The discovery of adenocarcinoma of the vagina in young women exposed to exogenous estrogens in utero led to a search for similar effects in men. Such studies were difficult because of ascertainment problems and the low incidence of the disorders being investigated. Numerous examinations of cancer registries have demonstrated an increased incidence of cancer of the testis. Secular trends suggest that this increase is not attributable to prenatal estrogen exposure. No history of exposure has been obtained in any patients with genital malignancy in the group at risk. Evaluation of relative risk for congenital malformations in a prospectively ascertained cohort disclosed increased risk for diethylstilbestrol (1.56) and ethinyl estradiol (1.89). The association of estrogen with the broad category of malformations used in this study was minimal. A relative risk of 1.60 for hypospadias was found. However, the numbers were too small to be statistically significant (and no increased risk was found by another investigator). The risk of cardiovascular disease was significantly greater in those exposed to estrogens in utero. This finding was confirmed by a study of congenital heart disease following sex hormone exposure. Four case reports of children exposed to estrogens in utero described external genitalia ranging from normal female to male with hypogonadism. The four cases seemed to have abnormal testes as a common feature. This was also noted in a fetus aborted after exposure to diethylstilbestrol. Responses to a questionnaire led one group to suggest that urethral stenosis is more common following prenatal diethylstilbestrol exposure. Long-term follow-up of men exposed in utero to diethylstilbestrol showed increased incidence of epididymal cysts, hypotrophic testis, and hypoplastic penis. Morphologically abnormal sperm, low ejaculate volume, and low sperm counts were also more common in those exposed to diethylstilbestrol.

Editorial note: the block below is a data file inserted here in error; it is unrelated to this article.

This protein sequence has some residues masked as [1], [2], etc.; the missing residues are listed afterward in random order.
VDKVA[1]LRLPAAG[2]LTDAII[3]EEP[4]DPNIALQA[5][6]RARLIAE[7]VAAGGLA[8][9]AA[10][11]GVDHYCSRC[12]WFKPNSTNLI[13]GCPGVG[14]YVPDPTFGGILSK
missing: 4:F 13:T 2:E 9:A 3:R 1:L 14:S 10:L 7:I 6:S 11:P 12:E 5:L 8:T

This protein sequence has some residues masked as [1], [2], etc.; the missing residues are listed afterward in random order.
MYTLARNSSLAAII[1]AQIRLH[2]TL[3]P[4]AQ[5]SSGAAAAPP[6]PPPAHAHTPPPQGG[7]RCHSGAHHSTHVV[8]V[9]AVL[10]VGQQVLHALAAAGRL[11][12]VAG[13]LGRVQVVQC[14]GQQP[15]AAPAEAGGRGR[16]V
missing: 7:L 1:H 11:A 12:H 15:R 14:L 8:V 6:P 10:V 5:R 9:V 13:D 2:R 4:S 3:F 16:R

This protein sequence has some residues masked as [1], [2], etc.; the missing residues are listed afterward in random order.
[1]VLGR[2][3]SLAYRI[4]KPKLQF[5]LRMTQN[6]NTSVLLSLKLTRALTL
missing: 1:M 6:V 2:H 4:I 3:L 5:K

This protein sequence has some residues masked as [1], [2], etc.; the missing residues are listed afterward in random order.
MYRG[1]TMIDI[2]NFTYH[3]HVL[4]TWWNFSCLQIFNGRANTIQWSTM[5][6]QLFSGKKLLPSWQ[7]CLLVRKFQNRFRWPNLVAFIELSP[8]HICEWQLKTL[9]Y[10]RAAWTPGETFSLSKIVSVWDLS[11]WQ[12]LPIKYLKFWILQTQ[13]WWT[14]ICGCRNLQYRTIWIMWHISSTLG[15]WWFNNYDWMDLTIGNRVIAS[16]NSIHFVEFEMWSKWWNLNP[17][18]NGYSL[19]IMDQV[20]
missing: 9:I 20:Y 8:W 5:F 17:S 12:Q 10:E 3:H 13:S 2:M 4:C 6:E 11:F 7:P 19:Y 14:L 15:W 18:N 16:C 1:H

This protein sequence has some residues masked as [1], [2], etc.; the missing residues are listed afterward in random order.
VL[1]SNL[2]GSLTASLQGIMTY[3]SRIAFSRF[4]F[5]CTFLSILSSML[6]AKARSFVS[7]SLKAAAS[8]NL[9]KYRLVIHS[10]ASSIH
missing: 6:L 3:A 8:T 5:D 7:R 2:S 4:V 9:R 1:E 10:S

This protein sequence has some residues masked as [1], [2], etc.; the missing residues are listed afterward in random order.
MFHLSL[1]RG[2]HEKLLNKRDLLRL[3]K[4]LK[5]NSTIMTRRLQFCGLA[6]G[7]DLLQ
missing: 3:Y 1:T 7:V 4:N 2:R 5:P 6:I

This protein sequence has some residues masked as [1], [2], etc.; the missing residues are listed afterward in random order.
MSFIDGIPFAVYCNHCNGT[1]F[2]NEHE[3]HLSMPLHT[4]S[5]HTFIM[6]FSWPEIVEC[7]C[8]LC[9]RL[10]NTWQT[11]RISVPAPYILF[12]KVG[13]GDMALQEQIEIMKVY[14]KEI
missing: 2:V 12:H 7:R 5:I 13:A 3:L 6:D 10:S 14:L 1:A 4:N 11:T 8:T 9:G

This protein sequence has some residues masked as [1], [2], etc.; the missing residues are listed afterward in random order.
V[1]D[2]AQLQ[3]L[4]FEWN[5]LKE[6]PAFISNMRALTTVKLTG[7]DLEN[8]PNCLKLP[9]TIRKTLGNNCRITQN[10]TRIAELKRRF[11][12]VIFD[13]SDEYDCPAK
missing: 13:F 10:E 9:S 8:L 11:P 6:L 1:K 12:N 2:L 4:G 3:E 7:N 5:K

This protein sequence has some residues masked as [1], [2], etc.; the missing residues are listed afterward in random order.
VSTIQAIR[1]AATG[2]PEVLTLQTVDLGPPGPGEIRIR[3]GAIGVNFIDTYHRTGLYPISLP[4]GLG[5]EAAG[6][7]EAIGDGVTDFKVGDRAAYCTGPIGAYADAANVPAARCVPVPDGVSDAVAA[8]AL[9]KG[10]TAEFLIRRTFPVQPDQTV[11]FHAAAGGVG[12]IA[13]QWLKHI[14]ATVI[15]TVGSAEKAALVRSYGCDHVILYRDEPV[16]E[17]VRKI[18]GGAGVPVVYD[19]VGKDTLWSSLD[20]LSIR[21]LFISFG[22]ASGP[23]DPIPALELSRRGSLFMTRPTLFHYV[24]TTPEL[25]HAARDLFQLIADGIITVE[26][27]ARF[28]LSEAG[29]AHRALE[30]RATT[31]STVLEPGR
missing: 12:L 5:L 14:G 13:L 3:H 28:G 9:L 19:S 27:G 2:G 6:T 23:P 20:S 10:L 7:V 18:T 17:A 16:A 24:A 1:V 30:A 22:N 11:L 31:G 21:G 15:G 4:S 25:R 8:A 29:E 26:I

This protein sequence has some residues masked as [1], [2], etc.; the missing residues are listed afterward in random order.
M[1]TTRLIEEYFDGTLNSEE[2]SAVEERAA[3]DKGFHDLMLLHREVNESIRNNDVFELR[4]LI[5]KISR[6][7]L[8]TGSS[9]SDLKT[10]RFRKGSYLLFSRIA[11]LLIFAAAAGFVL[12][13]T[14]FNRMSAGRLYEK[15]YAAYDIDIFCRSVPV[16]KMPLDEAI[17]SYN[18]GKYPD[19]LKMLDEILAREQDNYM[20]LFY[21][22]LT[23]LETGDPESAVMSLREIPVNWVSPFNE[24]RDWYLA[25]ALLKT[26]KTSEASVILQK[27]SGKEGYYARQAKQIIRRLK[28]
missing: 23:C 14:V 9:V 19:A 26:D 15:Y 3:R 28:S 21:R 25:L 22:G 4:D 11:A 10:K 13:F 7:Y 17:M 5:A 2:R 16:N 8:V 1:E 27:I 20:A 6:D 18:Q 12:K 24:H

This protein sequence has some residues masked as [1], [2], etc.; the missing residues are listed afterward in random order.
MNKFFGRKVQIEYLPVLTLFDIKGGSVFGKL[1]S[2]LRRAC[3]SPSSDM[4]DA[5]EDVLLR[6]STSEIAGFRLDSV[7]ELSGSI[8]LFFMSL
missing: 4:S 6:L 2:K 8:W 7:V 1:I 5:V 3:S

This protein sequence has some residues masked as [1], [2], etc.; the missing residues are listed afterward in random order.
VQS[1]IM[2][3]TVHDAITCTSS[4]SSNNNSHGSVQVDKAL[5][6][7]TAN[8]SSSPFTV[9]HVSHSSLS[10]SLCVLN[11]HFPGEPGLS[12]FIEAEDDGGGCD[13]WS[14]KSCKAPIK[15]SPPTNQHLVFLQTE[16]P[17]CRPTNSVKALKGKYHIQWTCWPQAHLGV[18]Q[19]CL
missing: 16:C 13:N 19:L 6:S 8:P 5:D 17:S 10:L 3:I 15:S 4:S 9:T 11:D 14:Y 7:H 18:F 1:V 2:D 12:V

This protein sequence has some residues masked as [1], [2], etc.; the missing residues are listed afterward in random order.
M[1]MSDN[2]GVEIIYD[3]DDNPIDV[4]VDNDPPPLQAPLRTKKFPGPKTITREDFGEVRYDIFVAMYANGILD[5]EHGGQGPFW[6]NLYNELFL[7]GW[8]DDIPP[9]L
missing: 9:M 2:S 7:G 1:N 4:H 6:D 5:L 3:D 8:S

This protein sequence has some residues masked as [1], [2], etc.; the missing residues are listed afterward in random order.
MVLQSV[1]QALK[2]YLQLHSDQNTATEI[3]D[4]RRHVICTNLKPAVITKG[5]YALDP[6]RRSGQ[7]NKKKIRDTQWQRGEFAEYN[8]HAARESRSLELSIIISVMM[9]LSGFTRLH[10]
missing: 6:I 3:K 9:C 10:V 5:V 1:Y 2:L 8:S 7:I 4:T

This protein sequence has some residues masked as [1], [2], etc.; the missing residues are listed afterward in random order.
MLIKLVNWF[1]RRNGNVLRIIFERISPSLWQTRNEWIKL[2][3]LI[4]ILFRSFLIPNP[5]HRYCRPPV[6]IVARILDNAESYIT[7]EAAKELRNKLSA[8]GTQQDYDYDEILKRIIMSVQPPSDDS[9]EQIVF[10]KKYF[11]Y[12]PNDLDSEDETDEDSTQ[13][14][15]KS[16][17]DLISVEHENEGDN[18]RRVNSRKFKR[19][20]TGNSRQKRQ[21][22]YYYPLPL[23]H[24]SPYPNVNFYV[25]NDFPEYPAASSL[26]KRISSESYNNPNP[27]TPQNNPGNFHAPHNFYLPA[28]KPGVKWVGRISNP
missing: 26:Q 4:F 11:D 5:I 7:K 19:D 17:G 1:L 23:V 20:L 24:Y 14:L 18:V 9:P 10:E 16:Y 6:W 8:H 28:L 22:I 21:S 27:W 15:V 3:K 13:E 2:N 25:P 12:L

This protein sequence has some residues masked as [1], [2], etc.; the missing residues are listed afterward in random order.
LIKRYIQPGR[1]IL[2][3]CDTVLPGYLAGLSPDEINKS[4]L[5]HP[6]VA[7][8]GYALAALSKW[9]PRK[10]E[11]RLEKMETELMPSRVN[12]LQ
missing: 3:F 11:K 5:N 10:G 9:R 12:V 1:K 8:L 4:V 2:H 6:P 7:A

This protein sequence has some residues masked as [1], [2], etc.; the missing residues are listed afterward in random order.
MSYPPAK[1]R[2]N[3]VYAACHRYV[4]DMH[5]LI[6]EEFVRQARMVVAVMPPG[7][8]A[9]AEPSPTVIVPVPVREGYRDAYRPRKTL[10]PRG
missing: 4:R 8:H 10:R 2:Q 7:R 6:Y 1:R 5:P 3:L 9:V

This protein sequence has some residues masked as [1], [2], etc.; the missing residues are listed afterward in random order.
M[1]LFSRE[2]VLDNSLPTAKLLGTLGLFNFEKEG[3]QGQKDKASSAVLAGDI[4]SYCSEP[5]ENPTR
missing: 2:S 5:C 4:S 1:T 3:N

- Copyright © 1978 by the American Academy of Pediatrics